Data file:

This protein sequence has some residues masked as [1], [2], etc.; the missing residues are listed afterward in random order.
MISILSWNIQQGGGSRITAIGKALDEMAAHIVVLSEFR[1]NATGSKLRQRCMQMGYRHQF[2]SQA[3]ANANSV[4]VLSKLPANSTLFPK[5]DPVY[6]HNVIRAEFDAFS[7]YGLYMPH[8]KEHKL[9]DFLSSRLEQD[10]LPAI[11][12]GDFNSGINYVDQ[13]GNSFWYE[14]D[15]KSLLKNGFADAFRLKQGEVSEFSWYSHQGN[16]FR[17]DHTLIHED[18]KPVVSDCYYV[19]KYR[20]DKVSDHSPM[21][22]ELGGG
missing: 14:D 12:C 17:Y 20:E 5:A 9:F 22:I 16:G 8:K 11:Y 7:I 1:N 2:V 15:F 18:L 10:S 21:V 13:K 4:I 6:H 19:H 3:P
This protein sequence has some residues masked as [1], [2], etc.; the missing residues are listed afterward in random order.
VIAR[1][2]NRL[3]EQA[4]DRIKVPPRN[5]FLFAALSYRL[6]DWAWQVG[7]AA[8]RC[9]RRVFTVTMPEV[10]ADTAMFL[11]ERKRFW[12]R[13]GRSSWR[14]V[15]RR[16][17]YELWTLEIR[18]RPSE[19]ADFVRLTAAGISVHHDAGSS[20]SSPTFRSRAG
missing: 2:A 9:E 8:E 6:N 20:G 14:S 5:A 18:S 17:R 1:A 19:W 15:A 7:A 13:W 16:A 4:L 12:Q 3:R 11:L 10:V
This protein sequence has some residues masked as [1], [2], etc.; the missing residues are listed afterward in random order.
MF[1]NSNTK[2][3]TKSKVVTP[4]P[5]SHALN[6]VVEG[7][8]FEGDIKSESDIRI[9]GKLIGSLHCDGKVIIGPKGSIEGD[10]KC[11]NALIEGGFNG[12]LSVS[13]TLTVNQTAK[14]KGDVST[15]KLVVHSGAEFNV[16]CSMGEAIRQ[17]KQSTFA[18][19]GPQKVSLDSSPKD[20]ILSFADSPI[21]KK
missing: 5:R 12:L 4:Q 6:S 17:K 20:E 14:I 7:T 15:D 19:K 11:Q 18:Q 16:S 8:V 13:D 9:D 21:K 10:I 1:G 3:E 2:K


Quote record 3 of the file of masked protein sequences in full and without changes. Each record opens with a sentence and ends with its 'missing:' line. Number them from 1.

This protein sequence has some residues masked as [1], [2], etc.; the missing residues are listed afterward in random order.
MF[1]NSNTK[2][3]TKSKVVTP[4]P[5]SHALN[6]VVEG[7][8]FEGDIKSESDIRI[9]GKLIGSLHCDGKVIIGPKGSIEGD[10]KC[11]NALIEGGFNG[12]LSVS[13]TLTVNQTAK[14]KGDVST[15]KLVVHSGAEFNV[16]CSMGEAIRQ[17]KQSTFA[18][19]GPQKVSLDSSPKD[20]ILSFADSPI[21]KK
missing: 5:R 12:L 4:Q 6:S 17:K 20:E 14:I 7:T 15:D 19:K 11:Q 18:Q 16:S 8:V 13:D 9:D 21:K 10:I 1:G 3:E 2:K